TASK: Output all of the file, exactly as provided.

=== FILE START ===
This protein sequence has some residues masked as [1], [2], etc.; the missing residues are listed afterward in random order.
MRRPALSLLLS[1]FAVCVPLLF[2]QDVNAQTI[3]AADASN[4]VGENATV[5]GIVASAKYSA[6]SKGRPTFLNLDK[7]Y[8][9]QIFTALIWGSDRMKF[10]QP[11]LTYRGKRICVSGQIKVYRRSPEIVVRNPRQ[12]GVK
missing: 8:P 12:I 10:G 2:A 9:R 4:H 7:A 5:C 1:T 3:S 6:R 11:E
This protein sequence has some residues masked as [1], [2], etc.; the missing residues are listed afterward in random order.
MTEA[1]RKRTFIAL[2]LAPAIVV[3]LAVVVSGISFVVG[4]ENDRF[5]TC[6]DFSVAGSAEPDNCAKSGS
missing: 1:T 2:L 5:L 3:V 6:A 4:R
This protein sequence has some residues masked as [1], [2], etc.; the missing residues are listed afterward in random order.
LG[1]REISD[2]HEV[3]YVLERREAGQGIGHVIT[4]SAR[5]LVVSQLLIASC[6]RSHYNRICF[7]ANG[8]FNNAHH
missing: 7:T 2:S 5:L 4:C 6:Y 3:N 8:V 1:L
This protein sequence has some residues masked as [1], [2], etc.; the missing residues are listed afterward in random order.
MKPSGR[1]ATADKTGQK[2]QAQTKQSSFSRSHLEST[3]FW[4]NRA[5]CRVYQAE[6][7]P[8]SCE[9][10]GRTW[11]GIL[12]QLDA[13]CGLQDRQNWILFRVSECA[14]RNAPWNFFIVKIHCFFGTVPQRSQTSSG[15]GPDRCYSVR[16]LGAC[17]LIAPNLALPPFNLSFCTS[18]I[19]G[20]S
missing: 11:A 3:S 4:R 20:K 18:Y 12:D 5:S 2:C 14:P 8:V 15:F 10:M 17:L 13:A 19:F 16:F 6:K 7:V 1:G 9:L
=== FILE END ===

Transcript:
This protein sequence has some residues masked as [1], [2], etc.; the missing residues are listed afterward in random order.
MRRPALSLLLS[1]FAVCVPLLF[2]QDVNAQTI[3]AADASN[4]VGENATV[5]GIVASAKYSA[6]SKGRPTFLNLDK[7]Y[8][9]QIFTALIWGSDRMKF[10]QP[11]LTYRGKRICVSGQIKVYRRSPEIVVRNPRQ[12]GVK
missing: 8:P 12:I 10:G 2:A 9:R 4:H 7:A 5:C 1:T 3:S 6:R 11:E
This protein sequence has some residues masked as [1], [2], etc.; the missing residues are listed afterward in random order.
MTEA[1]RKRTFIAL[2]LAPAIVV[3]LAVVVSGISFVVG[4]ENDRF[5]TC[6]DFSVAGSAEPDNCAKSGS
missing: 1:T 2:L 5:L 3:V 6:A 4:R
This protein sequence has some residues masked as [1], [2], etc.; the missing residues are listed afterward in random order.
LG[1]REISD[2]HEV[3]YVLERREAGQGIGHVIT[4]SAR[5]LVVSQLLIASC[6]RSHYNRICF[7]ANG[8]FNNAHH
missing: 7:T 2:S 5:L 4:C 6:Y 3:N 8:V 1:L
This protein sequence has some residues masked as [1], [2], etc.; the missing residues are listed afterward in random order.
MKPSGR[1]ATADKTGQK[2]QAQTKQSSFSRSHLEST[3]FW[4]NRA[5]CRVYQAE[6][7]P[8]SCE[9][10]GRTW[11]GIL[12]QLDA[13]CGLQDRQNWILFRVSECA[14]RNAPWNFFIVKIHCFFGTVPQRSQTSSG[15]GPDRCYSVR[16]LGAC[17]LIAPNLALPPFNLSFCTS[18]I[19]G[20]S
missing: 11:A 3:S 4:R 20:K 18:Y 12:D 5:S 2:C 14:P 8:V 15:F 10:M 17:L 13:A 19:F 16:F 6:K 7:V 1:G 9:L